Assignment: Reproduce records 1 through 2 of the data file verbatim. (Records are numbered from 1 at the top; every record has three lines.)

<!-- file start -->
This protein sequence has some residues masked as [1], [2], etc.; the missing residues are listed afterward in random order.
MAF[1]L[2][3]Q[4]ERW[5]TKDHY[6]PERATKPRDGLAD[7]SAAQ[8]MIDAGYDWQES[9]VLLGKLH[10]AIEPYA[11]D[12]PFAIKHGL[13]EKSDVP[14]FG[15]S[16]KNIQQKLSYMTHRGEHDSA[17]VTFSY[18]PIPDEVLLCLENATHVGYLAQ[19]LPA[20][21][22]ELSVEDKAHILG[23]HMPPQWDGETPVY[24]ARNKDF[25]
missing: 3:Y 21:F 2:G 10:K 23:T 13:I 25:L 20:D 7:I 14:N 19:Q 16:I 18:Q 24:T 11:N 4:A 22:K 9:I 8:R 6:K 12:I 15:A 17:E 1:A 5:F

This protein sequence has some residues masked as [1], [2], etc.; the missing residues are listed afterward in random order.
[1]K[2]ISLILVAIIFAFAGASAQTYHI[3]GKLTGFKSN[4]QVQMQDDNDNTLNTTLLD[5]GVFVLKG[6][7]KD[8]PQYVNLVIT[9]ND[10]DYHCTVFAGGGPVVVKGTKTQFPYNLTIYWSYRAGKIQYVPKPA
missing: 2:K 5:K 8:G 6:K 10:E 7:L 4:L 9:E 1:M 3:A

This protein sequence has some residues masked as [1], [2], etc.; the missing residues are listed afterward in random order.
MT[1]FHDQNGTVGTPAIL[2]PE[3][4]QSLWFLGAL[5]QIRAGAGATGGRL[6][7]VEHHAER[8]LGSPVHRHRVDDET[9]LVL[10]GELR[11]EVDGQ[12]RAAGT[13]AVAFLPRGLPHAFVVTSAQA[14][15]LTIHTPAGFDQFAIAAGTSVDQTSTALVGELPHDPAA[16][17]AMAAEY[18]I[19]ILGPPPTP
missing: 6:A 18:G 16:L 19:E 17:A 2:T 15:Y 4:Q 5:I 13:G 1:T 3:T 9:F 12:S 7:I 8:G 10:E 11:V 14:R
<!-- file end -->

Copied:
This protein sequence has some residues masked as [1], [2], etc.; the missing residues are listed afterward in random order.
MAF[1]L[2][3]Q[4]ERW[5]TKDHY[6]PERATKPRDGLAD[7]SAAQ[8]MIDAGYDWQES[9]VLLGKLH[10]AIEPYA[11]D[12]PFAIKHGL[13]EKSDVP[14]FG[15]S[16]KNIQQKLSYMTHRGEHDSA[17]VTFSY[18]PIPDEVLLCLENATHVGYLAQ[19]LPA[20][21][22]ELSVEDKAHILG[23]HMPPQWDGETPVY[24]ARNKDF[25]
missing: 3:Y 21:F 2:G 10:K 23:T 13:I 25:L 20:D 7:I 14:N 19:Q 16:I 18:Q 24:T 11:N 4:A 22:K 9:I 8:R 6:K 12:I 15:A 17:E 1:A 5:F

This protein sequence has some residues masked as [1], [2], etc.; the missing residues are listed afterward in random order.
[1]K[2]ISLILVAIIFAFAGASAQTYHI[3]GKLTGFKSN[4]QVQMQDDNDNTLNTTLLD[5]GVFVLKG[6][7]KD[8]PQYVNLVIT[9]ND[10]DYHCTVFAGGGPVVVKGTKTQFPYNLTIYWSYRAGKIQYVPKPA
missing: 2:K 5:K 8:G 6:K 10:E 7:L 4:L 9:E 1:M 3:A